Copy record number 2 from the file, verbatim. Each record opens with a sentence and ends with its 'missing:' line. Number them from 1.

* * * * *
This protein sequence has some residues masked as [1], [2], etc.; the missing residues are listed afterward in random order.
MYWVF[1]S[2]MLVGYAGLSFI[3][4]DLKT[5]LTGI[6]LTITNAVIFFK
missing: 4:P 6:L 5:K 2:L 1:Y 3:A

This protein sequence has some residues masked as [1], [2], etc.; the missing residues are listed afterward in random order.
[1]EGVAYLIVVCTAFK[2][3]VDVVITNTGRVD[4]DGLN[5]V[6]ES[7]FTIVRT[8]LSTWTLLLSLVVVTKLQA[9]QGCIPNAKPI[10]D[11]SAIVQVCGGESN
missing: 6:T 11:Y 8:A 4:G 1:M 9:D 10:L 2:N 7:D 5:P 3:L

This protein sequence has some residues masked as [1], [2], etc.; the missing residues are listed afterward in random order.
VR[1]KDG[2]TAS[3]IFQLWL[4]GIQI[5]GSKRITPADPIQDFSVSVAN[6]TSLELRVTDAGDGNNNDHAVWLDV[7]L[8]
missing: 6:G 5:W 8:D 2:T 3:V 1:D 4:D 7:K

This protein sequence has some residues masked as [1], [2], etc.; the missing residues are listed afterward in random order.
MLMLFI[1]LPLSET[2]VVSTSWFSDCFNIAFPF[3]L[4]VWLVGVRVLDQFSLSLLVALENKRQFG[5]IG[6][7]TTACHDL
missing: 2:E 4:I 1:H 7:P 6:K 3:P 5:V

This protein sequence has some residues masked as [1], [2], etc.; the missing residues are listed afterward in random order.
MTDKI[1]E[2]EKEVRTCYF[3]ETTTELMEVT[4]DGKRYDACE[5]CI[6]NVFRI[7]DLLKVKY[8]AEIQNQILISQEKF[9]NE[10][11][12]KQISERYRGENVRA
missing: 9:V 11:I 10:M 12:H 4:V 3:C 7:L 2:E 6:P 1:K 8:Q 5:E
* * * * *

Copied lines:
This protein sequence has some residues masked as [1], [2], etc.; the missing residues are listed afterward in random order.
[1]EGVAYLIVVCTAFK[2][3]VDVVITNTGRVD[4]DGLN[5]V[6]ES[7]FTIVRT[8]LSTWTLLLSLVVVTKLQA[9]QGCIPNAKPI[10]D[11]SAIVQVCGGESN
missing: 6:T 11:Y 8:A 4:G 1:M 9:D 10:L 2:N 7:D 5:P 3:L